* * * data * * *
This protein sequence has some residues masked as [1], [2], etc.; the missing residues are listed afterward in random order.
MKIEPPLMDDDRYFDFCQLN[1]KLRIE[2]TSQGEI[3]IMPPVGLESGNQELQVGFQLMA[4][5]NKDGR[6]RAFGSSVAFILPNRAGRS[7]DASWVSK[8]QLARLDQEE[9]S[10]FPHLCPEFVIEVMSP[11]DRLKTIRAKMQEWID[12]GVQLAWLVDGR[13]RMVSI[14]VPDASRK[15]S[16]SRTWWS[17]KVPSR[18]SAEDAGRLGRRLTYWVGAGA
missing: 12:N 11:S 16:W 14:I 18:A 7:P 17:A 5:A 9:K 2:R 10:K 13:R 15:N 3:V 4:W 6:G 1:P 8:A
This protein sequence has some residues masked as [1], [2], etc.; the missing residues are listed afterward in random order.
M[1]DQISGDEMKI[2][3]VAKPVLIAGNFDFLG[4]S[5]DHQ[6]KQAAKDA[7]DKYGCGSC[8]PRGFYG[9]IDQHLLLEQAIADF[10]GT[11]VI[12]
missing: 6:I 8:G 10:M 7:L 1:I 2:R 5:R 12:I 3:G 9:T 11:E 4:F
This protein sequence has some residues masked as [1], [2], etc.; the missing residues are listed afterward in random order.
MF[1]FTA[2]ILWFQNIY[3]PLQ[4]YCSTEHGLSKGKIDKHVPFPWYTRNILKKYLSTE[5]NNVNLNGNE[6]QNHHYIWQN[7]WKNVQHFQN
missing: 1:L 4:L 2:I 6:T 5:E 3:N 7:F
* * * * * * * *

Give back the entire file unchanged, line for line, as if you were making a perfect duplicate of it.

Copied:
This protein sequence has some residues masked as [1], [2], etc.; the missing residues are listed afterward in random order.
MKIEPPLMDDDRYFDFCQLN[1]KLRIE[2]TSQGEI[3]IMPPVGLESGNQELQVGFQLMA[4][5]NKDGR[6]RAFGSSVAFILPNRAGRS[7]DASWVSK[8]QLARLDQEE[9]S[10]FPHLCPEFVIEVMSP[11]DRLKTIRAKMQEWID[12]GVQLAWLVDGR[13]RMVSI[14]VPDASRK[15]S[16]SRTWWS[17]KVPSR[18]SAEDAGRLGRRLTYWVGAGA
missing: 12:N 11:S 16:W 14:I 18:A 7:P 17:A 5:A 9:K 2:R 10:K 13:R 15:N 3:V 4:W 6:G 1:P 8:A
This protein sequence has some residues masked as [1], [2], etc.; the missing residues are listed afterward in random order.
M[1]DQISGDEMKI[2][3]VAKPVLIAGNFDFLG[4]S[5]DHQ[6]KQAAKDA[7]DKYGCGSC[8]PRGFYG[9]IDQHLLLEQAIADF[10]GT[11]VI[12]
missing: 6:I 8:G 10:M 7:L 1:I 2:R 5:R 12:I 3:G 9:T 11:E 4:F
This protein sequence has some residues masked as [1], [2], etc.; the missing residues are listed afterward in random order.
MF[1]FTA[2]ILWFQNIY[3]PLQ[4]YCSTEHGLSKGKIDKHVPFPWYTRNILKKYLSTE[5]NNVNLNGNE[6]QNHHYIWQN[7]WKNVQHFQN
missing: 1:L 4:L 2:I 6:T 5:E 3:N 7:F